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artist's statement


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For over twenty five years I have been shooting images that document the overlooked landscapes and man-made artifacts of everyday life. I've approached the photographic process with a curiosity for what these scenes tell us about the culture that we live in. In 1999 I began to work with multiple images printed together in grids. While editing and assembling images for the resulting series, called Artifacts, I noticed that some combinations of images, particularly vertical pairs, stood out in a very noticeable way. They had charisma. In the grids such a discovery was often a problem because the pairs might call too much attention to themselves and detract from the overall composition. Sometimes I'd have to split them up and other times I found that they could lend a spark to part of the grid without stealing the show.
Either way it was hard to forget these compelling combinations. So I began to collect and look for more of them. It turns out that there are lots of ways that two images presented together can create something different. A new interesting composition can be the result of two major visual masses in each image playing off of each other in a surprising way. Or the colors in the images can do the same. Or one composition can echo the other but with a twist. Sometimes a shape or line in one image seems to continue a vector that begins in the other.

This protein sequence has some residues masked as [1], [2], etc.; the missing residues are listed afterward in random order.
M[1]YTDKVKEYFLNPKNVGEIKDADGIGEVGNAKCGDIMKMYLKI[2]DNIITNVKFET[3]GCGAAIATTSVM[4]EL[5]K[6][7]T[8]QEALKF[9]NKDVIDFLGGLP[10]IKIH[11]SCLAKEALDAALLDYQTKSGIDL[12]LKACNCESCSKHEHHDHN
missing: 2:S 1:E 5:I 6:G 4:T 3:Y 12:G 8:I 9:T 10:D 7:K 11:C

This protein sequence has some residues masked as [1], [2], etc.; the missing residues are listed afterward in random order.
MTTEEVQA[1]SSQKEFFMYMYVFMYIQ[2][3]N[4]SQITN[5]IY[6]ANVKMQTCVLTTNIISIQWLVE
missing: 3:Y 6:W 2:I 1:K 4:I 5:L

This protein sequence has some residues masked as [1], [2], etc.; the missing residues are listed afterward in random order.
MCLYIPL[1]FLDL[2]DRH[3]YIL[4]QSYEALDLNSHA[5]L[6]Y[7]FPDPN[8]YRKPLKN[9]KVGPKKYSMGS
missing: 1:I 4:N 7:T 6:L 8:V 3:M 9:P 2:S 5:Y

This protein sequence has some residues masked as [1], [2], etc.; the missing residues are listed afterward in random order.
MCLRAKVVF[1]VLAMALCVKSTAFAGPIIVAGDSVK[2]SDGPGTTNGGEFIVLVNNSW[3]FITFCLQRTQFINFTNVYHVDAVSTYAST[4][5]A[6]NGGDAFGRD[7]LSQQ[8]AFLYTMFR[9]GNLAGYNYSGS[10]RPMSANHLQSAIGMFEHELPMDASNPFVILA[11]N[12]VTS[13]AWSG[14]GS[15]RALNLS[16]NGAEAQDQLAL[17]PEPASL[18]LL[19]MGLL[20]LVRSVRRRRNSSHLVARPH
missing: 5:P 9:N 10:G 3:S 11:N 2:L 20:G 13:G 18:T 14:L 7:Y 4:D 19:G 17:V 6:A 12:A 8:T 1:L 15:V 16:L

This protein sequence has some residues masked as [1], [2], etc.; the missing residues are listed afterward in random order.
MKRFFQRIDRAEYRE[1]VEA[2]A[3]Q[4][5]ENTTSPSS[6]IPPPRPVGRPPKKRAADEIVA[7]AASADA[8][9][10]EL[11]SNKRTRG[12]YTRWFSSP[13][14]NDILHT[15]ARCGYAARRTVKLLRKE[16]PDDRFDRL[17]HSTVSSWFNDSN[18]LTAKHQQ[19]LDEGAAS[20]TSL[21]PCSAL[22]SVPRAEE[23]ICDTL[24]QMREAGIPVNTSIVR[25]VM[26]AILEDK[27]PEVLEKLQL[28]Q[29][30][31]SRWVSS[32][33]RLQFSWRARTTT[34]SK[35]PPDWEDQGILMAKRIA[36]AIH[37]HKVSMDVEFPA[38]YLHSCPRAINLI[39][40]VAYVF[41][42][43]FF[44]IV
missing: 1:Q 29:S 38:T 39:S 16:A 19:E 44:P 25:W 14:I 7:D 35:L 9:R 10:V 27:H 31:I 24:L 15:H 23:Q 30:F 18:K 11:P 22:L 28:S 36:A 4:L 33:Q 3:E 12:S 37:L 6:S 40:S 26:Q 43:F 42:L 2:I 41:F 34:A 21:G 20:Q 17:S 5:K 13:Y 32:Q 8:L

Many analogies come to mind. I think about two people in a couple, two voices in a duet, or two dishes comprising a meal. And I think of language because I have long been a collector of words as well as images. Phrases that I encountered decades ago still stick in my memory. "Liquid bulldozers" from a documentary about glaciers, and "volunteer corn" from a farming magazine. Pairings like these have a way of opening the mind and letting it thrill to the possibilities of language. A similar reaction to these pairings of images keeps me looking for more and I hope that what I find is as interesting to viewers as it is to me.

Dyads II, the second round of this series, continues this line of exploration after revisiting the grid format with the previous series Artefactos.

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